Lucky is one of my new favorite thrillers! Strangely compelling, though a bit confusing at first, director Natasha Kermani, utilizing a fantastic script from lead star Brea Grant, takes us on a tension-filled rollercoaster, while examining how likely women are to be victims of violent crimes, and the way other people handle it. Often chastised for the way they dress, for being crazy enough to be outside without a companion, or even living alone, women also blame themselves for many things that are not their fault. It seems to be a sad part of our culture.
Synopsis: Self-help book author May Ryer, finds herself the victim of a stalker who returns to her home night after night. When no one seems to take her seriously, she must take matters into her own hands.
(Watch out, possible spoilers)
We begin by meeting May, (Brea Grant) an author who ironically writes books to help women, but we will see soon enough that May has trouble helping herself. Her book sales are down, and her signings are lean, but she continues to keep up the happy face. Once home, in a place where she should be safe, she wakes up in the middle of the night because she hears a noise and sees a man standing on the lawn outside the window. Her husband, Ted, (Dhruv Uday Singh) goes down to take care of it, but ultimately it is May that takes the intruder out and saves his ass. What makes it weird for May, other than the obvious fact that she just killed an intruder, is Ted’s comments. He tells her everything will be fine, he’s probably gone (the body has disappeared), and that he is just the guy who comes every night to try to kill them as if that is the most normal thing in the world. Wait, this has happened before? She oddly doesn’t remember.
Partly a satire of home invasion slasher films, part Groundhog Day and part Alice Through the Looking Glass strange, we must be on the lookout for the different themes layered throughout the film. The most important theme to me was the idea that if we as women (you may have guessed I am female) survive to face another day or do something successfully, that we are just plain lucky. Bullshit if I ever heard it, but I agree that is how society looks at us, even now in 2021.
“The Man” (Hunter C. Smith) who comes for May every day is a great danger to her, even if he isn’t real. She keeps killing him and he keeps on coming back. Her frustration grows in leaps and bounds, because everyone, including her sister-in-law, the police, EMTs, social workers, etc.. do not listen to anything she says. They all treat her like she is a bit light in the head, hysterical, or even making it up, and she should just rest and take a nap.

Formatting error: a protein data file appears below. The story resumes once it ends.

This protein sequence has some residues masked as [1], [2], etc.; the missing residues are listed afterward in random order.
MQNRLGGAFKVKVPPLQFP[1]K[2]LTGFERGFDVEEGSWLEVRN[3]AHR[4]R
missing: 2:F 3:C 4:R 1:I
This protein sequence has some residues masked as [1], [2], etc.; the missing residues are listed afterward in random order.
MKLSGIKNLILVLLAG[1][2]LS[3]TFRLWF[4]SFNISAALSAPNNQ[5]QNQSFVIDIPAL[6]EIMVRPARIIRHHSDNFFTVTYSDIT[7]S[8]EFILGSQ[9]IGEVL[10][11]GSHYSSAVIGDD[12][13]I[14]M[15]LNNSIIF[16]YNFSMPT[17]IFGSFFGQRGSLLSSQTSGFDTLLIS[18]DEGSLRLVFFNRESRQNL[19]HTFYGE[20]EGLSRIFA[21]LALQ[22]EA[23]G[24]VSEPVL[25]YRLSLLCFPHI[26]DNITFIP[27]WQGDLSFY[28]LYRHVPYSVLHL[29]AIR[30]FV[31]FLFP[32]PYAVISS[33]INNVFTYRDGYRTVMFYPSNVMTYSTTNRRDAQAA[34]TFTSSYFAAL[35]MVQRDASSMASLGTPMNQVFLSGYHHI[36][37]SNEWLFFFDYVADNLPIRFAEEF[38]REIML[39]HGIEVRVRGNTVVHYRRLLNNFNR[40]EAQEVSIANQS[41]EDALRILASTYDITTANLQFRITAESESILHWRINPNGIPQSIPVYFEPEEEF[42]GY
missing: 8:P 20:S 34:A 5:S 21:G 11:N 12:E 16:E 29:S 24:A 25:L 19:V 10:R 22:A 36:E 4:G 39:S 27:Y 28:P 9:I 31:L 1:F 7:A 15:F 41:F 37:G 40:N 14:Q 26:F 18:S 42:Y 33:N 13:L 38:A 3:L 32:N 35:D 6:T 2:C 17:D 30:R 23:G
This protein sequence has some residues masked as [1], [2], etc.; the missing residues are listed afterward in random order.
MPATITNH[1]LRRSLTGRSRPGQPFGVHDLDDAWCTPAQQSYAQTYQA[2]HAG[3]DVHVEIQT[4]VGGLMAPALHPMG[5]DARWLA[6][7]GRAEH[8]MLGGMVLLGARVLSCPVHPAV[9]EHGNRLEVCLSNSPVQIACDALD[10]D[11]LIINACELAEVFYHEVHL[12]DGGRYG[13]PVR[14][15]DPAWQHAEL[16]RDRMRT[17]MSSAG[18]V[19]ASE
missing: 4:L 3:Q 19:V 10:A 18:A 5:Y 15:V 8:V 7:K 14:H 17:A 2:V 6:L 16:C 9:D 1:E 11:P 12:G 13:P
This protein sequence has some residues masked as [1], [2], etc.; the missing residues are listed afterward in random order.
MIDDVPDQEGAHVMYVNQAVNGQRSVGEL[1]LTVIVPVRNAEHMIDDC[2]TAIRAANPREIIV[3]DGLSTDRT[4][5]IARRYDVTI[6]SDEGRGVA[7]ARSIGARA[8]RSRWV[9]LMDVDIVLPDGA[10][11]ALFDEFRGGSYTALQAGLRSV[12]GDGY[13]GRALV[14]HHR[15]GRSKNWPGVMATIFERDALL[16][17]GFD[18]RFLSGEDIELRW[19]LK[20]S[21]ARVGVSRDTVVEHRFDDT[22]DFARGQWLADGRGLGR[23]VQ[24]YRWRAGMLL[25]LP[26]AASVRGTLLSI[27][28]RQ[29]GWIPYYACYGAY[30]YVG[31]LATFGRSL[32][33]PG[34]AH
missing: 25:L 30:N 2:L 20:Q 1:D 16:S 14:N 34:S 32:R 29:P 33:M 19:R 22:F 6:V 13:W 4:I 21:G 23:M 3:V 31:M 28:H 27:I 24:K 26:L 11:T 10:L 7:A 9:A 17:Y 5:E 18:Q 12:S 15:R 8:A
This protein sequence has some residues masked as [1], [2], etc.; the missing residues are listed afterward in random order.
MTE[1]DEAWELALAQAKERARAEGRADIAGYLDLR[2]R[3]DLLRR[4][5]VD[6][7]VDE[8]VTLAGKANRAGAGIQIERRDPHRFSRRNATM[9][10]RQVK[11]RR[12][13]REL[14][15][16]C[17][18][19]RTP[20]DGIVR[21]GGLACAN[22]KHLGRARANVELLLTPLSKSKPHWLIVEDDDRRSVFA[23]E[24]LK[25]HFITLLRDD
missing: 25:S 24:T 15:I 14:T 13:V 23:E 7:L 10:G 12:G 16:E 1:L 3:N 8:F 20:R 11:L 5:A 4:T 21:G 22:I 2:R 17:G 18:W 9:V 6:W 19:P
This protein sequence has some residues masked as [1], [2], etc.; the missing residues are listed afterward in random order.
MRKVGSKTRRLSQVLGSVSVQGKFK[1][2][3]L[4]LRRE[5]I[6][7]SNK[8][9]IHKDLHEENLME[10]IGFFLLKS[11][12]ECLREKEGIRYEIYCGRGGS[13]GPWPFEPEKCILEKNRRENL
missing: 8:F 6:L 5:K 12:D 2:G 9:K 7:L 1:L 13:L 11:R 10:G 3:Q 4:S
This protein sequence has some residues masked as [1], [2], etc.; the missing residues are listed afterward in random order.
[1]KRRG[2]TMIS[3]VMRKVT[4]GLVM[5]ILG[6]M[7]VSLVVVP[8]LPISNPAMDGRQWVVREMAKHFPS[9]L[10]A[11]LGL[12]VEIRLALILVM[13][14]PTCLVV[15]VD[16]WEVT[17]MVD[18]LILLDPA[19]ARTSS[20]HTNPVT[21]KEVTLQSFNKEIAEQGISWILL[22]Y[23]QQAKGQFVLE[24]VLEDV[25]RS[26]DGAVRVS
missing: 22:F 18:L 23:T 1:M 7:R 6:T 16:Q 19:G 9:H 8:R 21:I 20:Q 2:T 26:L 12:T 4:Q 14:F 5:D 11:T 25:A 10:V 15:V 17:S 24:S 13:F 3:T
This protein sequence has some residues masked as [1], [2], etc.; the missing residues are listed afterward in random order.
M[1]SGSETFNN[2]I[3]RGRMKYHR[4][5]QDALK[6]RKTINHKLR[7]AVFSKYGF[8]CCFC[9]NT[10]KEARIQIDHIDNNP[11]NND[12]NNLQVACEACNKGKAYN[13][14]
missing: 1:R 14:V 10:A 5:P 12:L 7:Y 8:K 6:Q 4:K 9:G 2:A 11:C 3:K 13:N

She is on her own. Blood is spilled when she kills him, we see it, and she cleans it up, but is it real? Is this killer a supernatural entity, or is May the only one who sees the truth?
In the end, she listens to advise from her book “Go it Alone” and takes things into her own hands. At that point, she sees more than she counted on. Every woman’s greatest fear is personalized with a different man attacking them. Realizing the plights of and the dangers to women everywhere, May is caught in a nightmarish loop that she can never escape from.
Though ending with somewhat of a cliffhanger, which I normally would dislike, I really loved this film. It made me think seriously about what I feel is my role as a woman and whether I feel like a victim. What makes this such a dangerous world for women, and is it possible to help ourselves if we ignore the problems of other women around us?
In many moments in this film, May is told she is lucky. But that is so unfair, especially when it’s pointed out how hard she works just to survive in a man’s world. I totally empathize with her. I was caught off guard at how emotional Lucky made me feel! May has a mystery to solve, and it was incredible to go along with her on this journey.
Lucky is available on Shudder, and you need to watch it now! The cast was perfect, the acting incredible, and the script was so well-done! This is the perfect film for a night in with a group of friends; it is uncommonly thought-provoking. The film brings up so many things we need to talk about and understand! Brea Grant is really making a name for herself in writing as well as acting. I’m gonna keep an eye out for her in the years to come. Lucky is a definite must-see thriller!
Lucky is available on VOD, Digital HD, and DVD on
August 3, 2021, from RLJE Films
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